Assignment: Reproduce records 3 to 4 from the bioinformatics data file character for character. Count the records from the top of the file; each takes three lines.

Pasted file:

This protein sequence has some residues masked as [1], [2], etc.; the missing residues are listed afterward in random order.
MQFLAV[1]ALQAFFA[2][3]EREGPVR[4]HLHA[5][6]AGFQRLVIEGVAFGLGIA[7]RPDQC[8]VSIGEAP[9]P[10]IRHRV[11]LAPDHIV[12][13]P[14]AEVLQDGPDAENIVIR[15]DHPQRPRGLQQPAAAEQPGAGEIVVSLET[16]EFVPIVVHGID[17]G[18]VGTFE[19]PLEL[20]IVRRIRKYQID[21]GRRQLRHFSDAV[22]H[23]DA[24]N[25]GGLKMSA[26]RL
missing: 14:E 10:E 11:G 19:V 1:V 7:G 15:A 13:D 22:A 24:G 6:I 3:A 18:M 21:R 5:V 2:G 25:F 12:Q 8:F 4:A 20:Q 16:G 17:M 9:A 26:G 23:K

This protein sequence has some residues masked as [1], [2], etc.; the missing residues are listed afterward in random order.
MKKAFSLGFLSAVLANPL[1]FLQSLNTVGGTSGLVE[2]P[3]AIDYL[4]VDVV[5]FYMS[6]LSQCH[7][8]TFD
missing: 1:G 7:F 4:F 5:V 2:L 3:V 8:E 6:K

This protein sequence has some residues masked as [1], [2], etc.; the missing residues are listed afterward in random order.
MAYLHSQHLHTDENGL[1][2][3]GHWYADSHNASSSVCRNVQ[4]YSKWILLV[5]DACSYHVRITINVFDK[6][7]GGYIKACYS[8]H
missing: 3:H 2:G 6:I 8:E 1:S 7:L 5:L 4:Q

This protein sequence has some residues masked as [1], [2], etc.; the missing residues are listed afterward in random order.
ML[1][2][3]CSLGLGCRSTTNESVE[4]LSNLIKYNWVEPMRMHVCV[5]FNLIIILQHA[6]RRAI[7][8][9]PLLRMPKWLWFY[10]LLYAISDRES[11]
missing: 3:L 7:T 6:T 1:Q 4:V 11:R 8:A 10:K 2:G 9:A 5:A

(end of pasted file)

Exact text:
This protein sequence has some residues masked as [1], [2], etc.; the missing residues are listed afterward in random order.
MAYLHSQHLHTDENGL[1][2][3]GHWYADSHNASSSVCRNVQ[4]YSKWILLV[5]DACSYHVRITINVFDK[6][7]GGYIKACYS[8]H
missing: 3:H 2:G 6:I 8:E 1:S 7:L 5:L 4:Q

This protein sequence has some residues masked as [1], [2], etc.; the missing residues are listed afterward in random order.
ML[1][2][3]CSLGLGCRSTTNESVE[4]LSNLIKYNWVEPMRMHVCV[5]FNLIIILQHA[6]RRAI[7][8][9]PLLRMPKWLWFY[10]LLYAISDRES[11]
missing: 3:L 7:T 6:T 1:Q 4:V 11:R 8:A 10:K 2:G 9:A 5:A